- example – uterine papillary serous, clear cell 
carcinoma....
Risk factors 
Prolonged exposure to oestrogen. 
High level of endogenous oestrogen is often seen in 
obese women, patien...
DM and HPT – risk factors independent of their 
association with obesity. 
The use of COCP for 1 year decreased the risk...
Smoking is said to reduce the risk. 
Pregnancy has a natural protective effect because of 
high production of progestero...
Risk factors for Type I 
endometrial cancer 
Obesity: 
- >30 lb ideal BW 3x 
- >50 lb ideal BW 
10x 
Nulliparous 2-3x ...
Endometrial hyperplasia: progressing to 
Ca 
- simple hyperplasia (no atypia) 1% 
- complex (adenomatous, no atypia) 3%...
Prevention 
Can be prevented by treating the precursor lesions 
either by hormonal or surgical treatment. 
Adding a prog...
Suggestions of a protective effect of high phyto-oestrogen 
consumption among post menopausal 
women. 
The use of IUCD a...
Pregnancy is a physiological protection, due to a high 
level of of progesterone produced b the placenta. 
The use of CO...
There is no effective screening method for 
endometrial cancer. 
For available methods - accuracy in asymtomatic 
popula...
Presentation 
Majority of patients with endometrial cancer are 
postmenopausal women. 
Most common presenting Sx is PMB....
Ovarian cancer
Epithelial cancer is infrequent below 40 years old. 
Peak rate is at 70 - 74 years age group with the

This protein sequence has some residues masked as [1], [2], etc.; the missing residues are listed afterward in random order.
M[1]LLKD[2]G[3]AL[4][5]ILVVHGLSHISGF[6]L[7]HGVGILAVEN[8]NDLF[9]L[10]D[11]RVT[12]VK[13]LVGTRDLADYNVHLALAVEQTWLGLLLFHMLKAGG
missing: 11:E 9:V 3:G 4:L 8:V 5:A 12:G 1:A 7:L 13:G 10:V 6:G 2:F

incidence of 57/1...
Risk factors 
1. Reproductive factors: 
Parous women have 30 - 60% less risk compared to 
nulliparous. 
The birth of th...
OCP reduces the risk by 30 - 60 %. 
History of breast cancer increases the risk. 
Early menache and late menopause are ...
2. Genetic factors: 
Lifetime risk in general population is 1.6%. 
Increased to 4% in women with a first degree relativ...
The frequency of BRCA 1 mutation is about 1 in 800. 
62% of patients with epithelial ovarian cancer have a 
mutation of ...
3. Environmental factors: 
Incidence highest in industrialised countries except 
Japan. 
Incidence lowest in under deve...
Prevention 
OCP (chemoprevention) has the highest protective 
effect against ovarian cancer. 
Taking OCP for at least 5 ...
Prophylactic oopherectomy to women with BRCA1 
and BRCA2 mutations after the age of 30 - 35 years, 
reduces the risk by 8...
Screening 
There is no effective screening method.
Presentation 
75 - 85% of patients already has peritoneal spread at 
the time of the diagnosis. 
Most common presentatio...
Diagnosis of early stage cancer is usually made by 
abdominal and pelvic examination. 
In premenopausal women, functiona...
Gynaecology cancer awareness
Gynaecology cancer awareness
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Gynaecology cancer awareness

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Gynaecology cancer awareness

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Gynaecology cancer awareness

  1. 1. GYNAECOLOGY CANCER AWARENESS
  2. 2. World 10 most common cancer in women (GLOBOCAN 2008) Breast Colorectum Cervix uteri Lung stomach Corpus uteri Ovary Liver Thyroid Non – Hodgkin lymphoma